Calao Systems has added a new member to the their rugged embedded computers family with Cyclone F100 powered by Nvidia Tegra K1 quad core Cortex A15 processor with up to 8GB RAM, optional industrial grade SATA Nandrive, and mSATA, dual Gigabit Ethernet, and mPCIe connectivity options for IoT and M2M with LoRA, WiFi, RF radios, etc… Target applications include surveillance, identification, transport, robotic, graphic enhanced digital signage, and medical equipment.
Cyclone F100 specifications:
- SoC – Nvidia Tegra K1 quad-core ARM Cortex A15 processor @ 2.3 GHz with 192-core Kepler GPU supporting OpenGL 4.4, OpenGL ES 3.1 and CUDA/GPGPU
- System Memory – 2 GB DDR3L (Options for 4 and 8GB on request)
- Storage – 8 GB eMMC, 8 MB SPI flash and micro SD card slot. Optional: Industrial grade SATA Nandrive, mSATA socket
- Video Output – HDMI, options: LVDS and DisplayPort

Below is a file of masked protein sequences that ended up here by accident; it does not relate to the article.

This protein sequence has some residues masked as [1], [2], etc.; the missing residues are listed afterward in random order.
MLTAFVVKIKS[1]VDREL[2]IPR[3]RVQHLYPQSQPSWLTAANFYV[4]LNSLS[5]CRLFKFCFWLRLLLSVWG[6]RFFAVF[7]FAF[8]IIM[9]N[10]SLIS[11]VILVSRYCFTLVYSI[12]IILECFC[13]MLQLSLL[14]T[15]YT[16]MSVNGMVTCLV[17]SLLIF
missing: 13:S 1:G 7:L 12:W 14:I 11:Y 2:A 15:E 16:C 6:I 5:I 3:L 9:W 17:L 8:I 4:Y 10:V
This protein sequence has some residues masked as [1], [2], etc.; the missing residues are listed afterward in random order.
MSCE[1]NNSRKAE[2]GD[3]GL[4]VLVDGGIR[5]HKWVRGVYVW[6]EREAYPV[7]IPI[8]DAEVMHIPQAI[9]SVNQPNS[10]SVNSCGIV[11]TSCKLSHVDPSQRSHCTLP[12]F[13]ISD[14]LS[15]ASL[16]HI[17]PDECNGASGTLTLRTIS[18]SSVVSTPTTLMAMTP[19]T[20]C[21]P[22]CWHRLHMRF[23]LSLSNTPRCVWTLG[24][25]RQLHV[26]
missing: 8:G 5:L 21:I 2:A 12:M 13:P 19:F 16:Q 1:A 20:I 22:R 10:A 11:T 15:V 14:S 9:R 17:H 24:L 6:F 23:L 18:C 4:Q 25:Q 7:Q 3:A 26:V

- Audio I/O – HDMI, optical S/PDIF out, Mic In / Headphone Out
- Wired – 2x Gigabit Ethernet or 10/100M
- Wireless – Optional via 2x mini PCIe slots: LoRa. W-Mbus, Bluetooth LE, WiFi, GPS, ISM868, ISN433, RFID, Zigbee, EnOcean, Zwave, Mesh… with up to 6 female SMA antenna connectors.
- USB – 3x USB 2.0 host ports, 1x USB OTG port
- Serial – 1x RS232 serial port, options: up to 3 serial ports (RS232 or RS485), 1 CAN bus
- Sensors – 3-axis accelerometer, temperature, humidity and pressure sensors.
- Internal Connectors – Expansion header with LVDS, USB 3.0, I2C, etc…; 2x CSI ports, 1x JTAG port
- Misc – TPM, RTC with Lithium battery
- Power Supply – Dual power supply mode with 9 to 36V main power, and 9 to 36V on auxiliary power using a PowerPath controller
- Dimensions – 215 x 125 x 75 mm
- IP Rating – IP51 (indoor); option: IP66 (outdoor)
- Temperature Range – -25 ℃ ~ +85 ℃
- Certifications – EMC and EMI, Safety: CE, UL
The company did not provide any information about software support, but it’s likely both Linux distributions and Android will be supported. “On request” usually means the company can design it for you, so 8GB RAM is probably not available right now, and you’d likely have to commit to a minimal order or pay NRE, in order to get it done.
Jean-Luc started CNX Software in 2010 as a part-time endeavor, before quitting his job as a software engineering manager, and starting to write daily news, and reviews full time later in 2011.